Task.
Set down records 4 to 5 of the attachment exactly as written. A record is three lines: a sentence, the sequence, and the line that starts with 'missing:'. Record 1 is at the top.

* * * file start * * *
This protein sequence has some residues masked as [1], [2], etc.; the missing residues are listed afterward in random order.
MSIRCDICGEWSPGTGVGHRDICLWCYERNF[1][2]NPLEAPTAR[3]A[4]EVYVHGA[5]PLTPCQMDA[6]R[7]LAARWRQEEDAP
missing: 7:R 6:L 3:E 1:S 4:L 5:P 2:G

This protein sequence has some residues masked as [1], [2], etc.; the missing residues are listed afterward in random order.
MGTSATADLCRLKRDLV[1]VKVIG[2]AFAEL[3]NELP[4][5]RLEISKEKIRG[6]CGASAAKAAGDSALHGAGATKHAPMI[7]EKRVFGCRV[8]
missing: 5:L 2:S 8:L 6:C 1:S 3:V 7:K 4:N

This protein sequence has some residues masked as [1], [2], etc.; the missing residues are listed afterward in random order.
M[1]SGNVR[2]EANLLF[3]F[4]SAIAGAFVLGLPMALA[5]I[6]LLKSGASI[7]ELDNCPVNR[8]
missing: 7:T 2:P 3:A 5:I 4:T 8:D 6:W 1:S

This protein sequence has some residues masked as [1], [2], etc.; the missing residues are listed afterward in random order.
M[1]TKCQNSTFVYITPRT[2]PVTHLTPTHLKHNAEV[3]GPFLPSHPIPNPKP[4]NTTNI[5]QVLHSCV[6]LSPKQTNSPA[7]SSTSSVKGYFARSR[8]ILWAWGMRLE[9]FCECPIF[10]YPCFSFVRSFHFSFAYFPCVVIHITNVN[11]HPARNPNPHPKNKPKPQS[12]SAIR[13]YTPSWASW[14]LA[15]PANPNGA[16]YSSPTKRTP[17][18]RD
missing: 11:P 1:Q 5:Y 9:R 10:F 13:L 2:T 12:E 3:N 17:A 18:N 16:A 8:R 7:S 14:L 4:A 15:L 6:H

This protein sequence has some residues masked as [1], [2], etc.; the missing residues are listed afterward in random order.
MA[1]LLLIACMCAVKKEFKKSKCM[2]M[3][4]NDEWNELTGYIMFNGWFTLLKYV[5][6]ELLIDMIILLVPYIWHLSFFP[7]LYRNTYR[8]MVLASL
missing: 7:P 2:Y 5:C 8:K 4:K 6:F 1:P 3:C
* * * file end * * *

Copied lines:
This protein sequence has some residues masked as [1], [2], etc.; the missing residues are listed afterward in random order.
M[1]TKCQNSTFVYITPRT[2]PVTHLTPTHLKHNAEV[3]GPFLPSHPIPNPKP[4]NTTNI[5]QVLHSCV[6]LSPKQTNSPA[7]SSTSSVKGYFARSR[8]ILWAWGMRLE[9]FCECPIF[10]YPCFSFVRSFHFSFAYFPCVVIHITNVN[11]HPARNPNPHPKNKPKPQS[12]SAIR[13]YTPSWASW[14]LA[15]PANPNGA[16]YSSPTKRTP[17][18]RD
missing: 11:P 1:Q 5:Y 9:R 10:F 13:L 2:T 12:E 3:N 17:A 18:N 16:A 8:R 7:S 14:L 4:A 15:L 6:H

This protein sequence has some residues masked as [1], [2], etc.; the missing residues are listed afterward in random order.
MA[1]LLLIACMCAVKKEFKKSKCM[2]M[3][4]NDEWNELTGYIMFNGWFTLLKYV[5][6]ELLIDMIILLVPYIWHLSFFP[7]LYRNTYR[8]MVLASL
missing: 7:P 2:Y 5:C 8:K 4:K 6:F 1:P 3:C